Looking For the Best Yoga Mat For Your Practice? Consider These 8 Qualities to Help You Find It!

Your yoga mat will be your faithful companion on your yoga journey, so you must choose wisely. You may be wondering how exactly to choose the best yoga mat for your practice and lifestyle, especially since there are so many to choose from. We’re here to help you out with that!

Some yoga studios provide mats for you, but let’s be honest: you don’t want other people’s sweat on you, right? Not to mention, yoga mats can get pretty darn gross. So, having your own mat is essential. This article will walk you through eight things to consider when you choose your yoga mat.

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Here Are 8 Things to Consider When Choosing the Best Yoga Mat For Your Practice

These eight essential tips that will help you choose a yoga mat.

1. Consider the Thickness

A standard yoga mat is usually ⅛ inch thick, and that works for most people.
If you’re slim and bony, however, the ⅛-inch mat may be too thin for you. When you’re in Floor Bow Pose (Dhanurasana), for example, your hip bones may hurt as they press into the earth. In this case, you’ll need a thicker mat, such as the ¼ inch thick.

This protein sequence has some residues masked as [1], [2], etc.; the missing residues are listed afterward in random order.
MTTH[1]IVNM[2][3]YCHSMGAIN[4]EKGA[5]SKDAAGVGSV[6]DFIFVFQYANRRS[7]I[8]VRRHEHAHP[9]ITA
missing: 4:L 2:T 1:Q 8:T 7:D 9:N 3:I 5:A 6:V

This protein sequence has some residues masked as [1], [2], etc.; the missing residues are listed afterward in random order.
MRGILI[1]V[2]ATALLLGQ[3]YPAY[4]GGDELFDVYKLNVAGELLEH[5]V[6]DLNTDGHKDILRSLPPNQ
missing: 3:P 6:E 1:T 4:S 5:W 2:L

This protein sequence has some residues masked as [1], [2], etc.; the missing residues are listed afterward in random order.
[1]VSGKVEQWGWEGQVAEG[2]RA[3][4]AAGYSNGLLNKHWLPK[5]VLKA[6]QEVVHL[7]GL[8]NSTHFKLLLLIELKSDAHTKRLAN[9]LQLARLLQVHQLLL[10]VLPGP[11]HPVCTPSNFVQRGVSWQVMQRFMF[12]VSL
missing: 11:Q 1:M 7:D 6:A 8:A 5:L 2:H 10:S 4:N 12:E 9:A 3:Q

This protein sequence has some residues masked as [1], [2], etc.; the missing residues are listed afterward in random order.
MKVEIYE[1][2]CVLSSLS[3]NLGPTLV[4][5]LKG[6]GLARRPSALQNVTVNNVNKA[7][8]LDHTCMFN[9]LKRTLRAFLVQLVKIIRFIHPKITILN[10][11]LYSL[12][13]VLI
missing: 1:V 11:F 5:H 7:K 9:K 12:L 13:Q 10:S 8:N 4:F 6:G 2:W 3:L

The advice is similar if you have sensitive joints. You know, when you’re in certain poses and you’re doing your very best to focus on the breathing, but the pressure on your ankles, knees, or elbows is unbearable. Get the ¼ inch mat. It’s thicker, so it will provide more support for your joints.
Keep in mind, though, that a thicker mat will make it hard for you to find balance in standing postures, like Tree Pose. Plus, the added cushion will make the mat bulkier and harder to carry around. So if you don’t have any trouble with your joints, and you feel comfortable enough sitting on a standard yoga mat, then there’s no need to go thicker.

2. Consider the Texture

Smooth mats can be really great if you choose right. Some of them give you that “sticky” feel, and that’s important to create traction and keep you from sliding around. If you really want a smooth mat, it has to be a good one! Otherwise, it will become slippery and potentially dangerous.